UPDATED 3/7/2023: Our original map showed the streets the city wanted to improve. Since the grant award was less than what was requested, US DOT asked that four corridors (Kelly, Whittier, Springwells, & W Vernor) be removed.
The Bipartisan Infrastructure Law created the Safe Streets for All federal program with $5 billion in grants over the next 5 years. The competitive grants support the U.S. DOT’s National Roadway Safety Strategy and the goal of zero deaths and serious injuries on our roadways.
Today the U.S. Department of Transportation announced their first year of grants and Detroit was among those selected. The city will receive $24.8 million that will focus on improving roads in the high-injury network. The city is required to provide an additional 20% match.
This award will help Detroit improve road safety in high-injury areas with components like new bike lanes and pedestrian refuge islands. It will also support safety measures throughout the city, including curb extensions, high-visibility crosswalks, pedestrian countdown timers, and additional improvements focused on improving pedestrian safety and promoting safe speeds.U.S. DOT Safe Streets for All grant announcement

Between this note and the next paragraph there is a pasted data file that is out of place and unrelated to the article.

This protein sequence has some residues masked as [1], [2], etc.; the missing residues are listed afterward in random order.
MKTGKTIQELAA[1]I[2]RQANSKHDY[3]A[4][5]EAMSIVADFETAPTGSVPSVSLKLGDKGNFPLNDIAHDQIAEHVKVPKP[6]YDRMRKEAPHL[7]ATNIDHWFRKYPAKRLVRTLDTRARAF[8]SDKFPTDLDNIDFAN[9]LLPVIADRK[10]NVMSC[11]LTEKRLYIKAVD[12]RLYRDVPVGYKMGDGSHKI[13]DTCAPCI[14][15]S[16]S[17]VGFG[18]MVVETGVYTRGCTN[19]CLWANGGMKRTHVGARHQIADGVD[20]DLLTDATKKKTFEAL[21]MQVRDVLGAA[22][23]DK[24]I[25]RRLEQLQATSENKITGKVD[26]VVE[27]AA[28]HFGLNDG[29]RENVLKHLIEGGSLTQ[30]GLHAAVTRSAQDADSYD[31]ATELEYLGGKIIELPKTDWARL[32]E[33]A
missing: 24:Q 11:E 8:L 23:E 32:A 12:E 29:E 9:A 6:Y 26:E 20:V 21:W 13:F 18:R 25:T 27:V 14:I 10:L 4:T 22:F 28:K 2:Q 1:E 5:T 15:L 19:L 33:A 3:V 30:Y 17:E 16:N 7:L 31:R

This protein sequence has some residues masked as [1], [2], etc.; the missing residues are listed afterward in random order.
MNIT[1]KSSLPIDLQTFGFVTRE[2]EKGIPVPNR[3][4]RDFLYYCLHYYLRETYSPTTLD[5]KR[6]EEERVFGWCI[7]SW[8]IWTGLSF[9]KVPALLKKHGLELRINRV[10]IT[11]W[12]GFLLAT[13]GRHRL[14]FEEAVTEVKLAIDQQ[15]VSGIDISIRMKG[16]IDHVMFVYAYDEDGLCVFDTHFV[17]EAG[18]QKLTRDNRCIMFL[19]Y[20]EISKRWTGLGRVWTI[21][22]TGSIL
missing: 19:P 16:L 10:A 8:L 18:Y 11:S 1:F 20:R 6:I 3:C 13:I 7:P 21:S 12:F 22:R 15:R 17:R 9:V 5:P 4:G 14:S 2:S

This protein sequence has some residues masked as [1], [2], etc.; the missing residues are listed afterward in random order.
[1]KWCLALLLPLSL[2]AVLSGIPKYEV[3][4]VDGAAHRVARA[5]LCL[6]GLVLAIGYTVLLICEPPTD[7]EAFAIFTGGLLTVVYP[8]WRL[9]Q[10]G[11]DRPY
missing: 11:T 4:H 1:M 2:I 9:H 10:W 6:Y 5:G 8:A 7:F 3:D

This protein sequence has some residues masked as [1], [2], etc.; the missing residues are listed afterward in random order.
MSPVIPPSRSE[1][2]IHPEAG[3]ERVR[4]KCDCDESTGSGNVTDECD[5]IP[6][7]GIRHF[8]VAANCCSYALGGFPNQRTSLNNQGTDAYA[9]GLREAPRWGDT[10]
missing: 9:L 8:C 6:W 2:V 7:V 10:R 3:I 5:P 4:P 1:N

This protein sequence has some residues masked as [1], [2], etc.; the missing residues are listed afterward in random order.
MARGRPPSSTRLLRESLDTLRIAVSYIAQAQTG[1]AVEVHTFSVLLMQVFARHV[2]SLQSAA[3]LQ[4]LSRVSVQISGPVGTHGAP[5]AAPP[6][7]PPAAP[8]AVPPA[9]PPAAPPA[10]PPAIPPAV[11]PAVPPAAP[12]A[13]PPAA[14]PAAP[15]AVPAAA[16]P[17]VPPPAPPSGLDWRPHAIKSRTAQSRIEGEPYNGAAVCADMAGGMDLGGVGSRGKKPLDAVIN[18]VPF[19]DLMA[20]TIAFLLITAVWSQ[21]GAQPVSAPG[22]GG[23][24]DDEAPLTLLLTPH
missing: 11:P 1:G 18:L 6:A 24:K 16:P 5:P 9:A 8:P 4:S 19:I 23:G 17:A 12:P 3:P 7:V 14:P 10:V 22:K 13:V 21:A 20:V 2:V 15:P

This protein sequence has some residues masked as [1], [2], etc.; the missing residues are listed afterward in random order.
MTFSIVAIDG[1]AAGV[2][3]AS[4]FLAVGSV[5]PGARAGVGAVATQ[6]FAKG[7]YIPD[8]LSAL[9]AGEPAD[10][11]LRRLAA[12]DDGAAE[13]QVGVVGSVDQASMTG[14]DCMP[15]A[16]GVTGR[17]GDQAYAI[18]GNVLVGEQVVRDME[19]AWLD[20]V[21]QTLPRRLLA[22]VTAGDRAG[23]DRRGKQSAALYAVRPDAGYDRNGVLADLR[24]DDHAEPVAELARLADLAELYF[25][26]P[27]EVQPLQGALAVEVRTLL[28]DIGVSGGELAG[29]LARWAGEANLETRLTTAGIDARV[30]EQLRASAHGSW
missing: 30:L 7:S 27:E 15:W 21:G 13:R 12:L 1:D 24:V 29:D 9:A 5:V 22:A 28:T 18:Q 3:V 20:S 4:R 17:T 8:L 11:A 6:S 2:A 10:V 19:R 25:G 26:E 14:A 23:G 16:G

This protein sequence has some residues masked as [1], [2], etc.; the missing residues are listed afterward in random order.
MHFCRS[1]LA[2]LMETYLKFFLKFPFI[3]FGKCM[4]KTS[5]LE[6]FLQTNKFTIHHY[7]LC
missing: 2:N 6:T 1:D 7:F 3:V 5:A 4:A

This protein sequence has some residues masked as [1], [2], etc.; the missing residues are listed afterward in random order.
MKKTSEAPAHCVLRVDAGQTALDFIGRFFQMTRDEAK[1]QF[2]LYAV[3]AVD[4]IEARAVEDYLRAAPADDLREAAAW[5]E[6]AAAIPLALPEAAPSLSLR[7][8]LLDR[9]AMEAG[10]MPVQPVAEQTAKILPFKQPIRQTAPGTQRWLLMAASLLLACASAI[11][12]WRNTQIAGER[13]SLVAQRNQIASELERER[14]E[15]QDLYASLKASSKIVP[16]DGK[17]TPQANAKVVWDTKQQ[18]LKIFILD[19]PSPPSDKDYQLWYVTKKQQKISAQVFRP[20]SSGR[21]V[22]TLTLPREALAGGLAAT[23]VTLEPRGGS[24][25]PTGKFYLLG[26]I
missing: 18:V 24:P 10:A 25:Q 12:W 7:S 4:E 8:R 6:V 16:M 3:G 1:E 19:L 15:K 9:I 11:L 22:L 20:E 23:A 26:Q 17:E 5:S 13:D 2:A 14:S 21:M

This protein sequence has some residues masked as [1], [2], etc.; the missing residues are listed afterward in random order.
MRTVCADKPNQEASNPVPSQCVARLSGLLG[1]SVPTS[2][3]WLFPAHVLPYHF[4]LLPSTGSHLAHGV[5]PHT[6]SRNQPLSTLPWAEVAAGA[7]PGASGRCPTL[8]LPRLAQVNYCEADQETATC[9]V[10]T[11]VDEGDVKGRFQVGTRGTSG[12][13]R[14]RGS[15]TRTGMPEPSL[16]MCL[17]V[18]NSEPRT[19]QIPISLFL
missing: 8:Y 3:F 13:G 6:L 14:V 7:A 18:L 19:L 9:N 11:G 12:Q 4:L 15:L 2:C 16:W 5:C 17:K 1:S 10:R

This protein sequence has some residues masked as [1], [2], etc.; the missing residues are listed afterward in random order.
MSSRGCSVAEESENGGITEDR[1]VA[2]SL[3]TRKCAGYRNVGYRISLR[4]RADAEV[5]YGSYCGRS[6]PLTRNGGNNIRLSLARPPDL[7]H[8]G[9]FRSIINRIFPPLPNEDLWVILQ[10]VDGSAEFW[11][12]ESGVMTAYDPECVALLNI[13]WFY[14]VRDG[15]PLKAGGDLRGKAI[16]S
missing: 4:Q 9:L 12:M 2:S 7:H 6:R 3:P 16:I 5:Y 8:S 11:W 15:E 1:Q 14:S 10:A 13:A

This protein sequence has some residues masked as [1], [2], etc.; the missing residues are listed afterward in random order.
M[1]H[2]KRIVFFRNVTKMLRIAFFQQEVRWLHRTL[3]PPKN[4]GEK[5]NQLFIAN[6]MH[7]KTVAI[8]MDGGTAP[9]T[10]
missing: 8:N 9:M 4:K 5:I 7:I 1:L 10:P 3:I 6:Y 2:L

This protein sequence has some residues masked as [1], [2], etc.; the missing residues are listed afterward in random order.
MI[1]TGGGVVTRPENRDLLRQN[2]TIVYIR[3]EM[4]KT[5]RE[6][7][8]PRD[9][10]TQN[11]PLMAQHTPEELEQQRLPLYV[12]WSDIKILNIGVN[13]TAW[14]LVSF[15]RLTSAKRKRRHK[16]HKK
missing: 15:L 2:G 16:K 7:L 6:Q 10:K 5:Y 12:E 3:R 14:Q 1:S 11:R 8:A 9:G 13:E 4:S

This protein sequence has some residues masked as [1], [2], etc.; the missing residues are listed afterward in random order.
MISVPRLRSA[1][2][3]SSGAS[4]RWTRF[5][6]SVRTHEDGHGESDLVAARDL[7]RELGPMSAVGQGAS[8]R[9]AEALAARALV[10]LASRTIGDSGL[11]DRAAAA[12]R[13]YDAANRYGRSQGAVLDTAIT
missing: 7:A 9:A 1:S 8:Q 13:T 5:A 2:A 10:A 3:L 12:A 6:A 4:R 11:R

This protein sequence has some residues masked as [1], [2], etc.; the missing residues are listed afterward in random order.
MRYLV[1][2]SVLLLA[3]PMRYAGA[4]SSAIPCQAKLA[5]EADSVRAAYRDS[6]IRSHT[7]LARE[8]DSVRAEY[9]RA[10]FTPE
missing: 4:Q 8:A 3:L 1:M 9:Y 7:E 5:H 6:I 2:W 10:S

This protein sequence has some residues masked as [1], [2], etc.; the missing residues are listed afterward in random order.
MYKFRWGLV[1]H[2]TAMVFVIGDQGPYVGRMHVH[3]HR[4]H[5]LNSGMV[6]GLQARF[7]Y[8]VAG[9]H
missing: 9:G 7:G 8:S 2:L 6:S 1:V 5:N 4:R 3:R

This grant award is a major win for the city and the Department of Public Works Complete Streets team. It’s also compliments the Vision Zero resolution that was passed by Detroit City Council last year.
Of course it’s not enough funding to solve all of the city’s road safety issues, but it will be enough to make signficant improvements to the most dangerous roads as outlined in the Detroit Comprehensive Safety Action Plan.
While Detroit was the only Michigan implementation grant, other communities received funding to develop safety action plans, including Ann Arbor, Ferndale, Highland Park, Macomb County, Road Commission for Oakland County, and SEMCOG.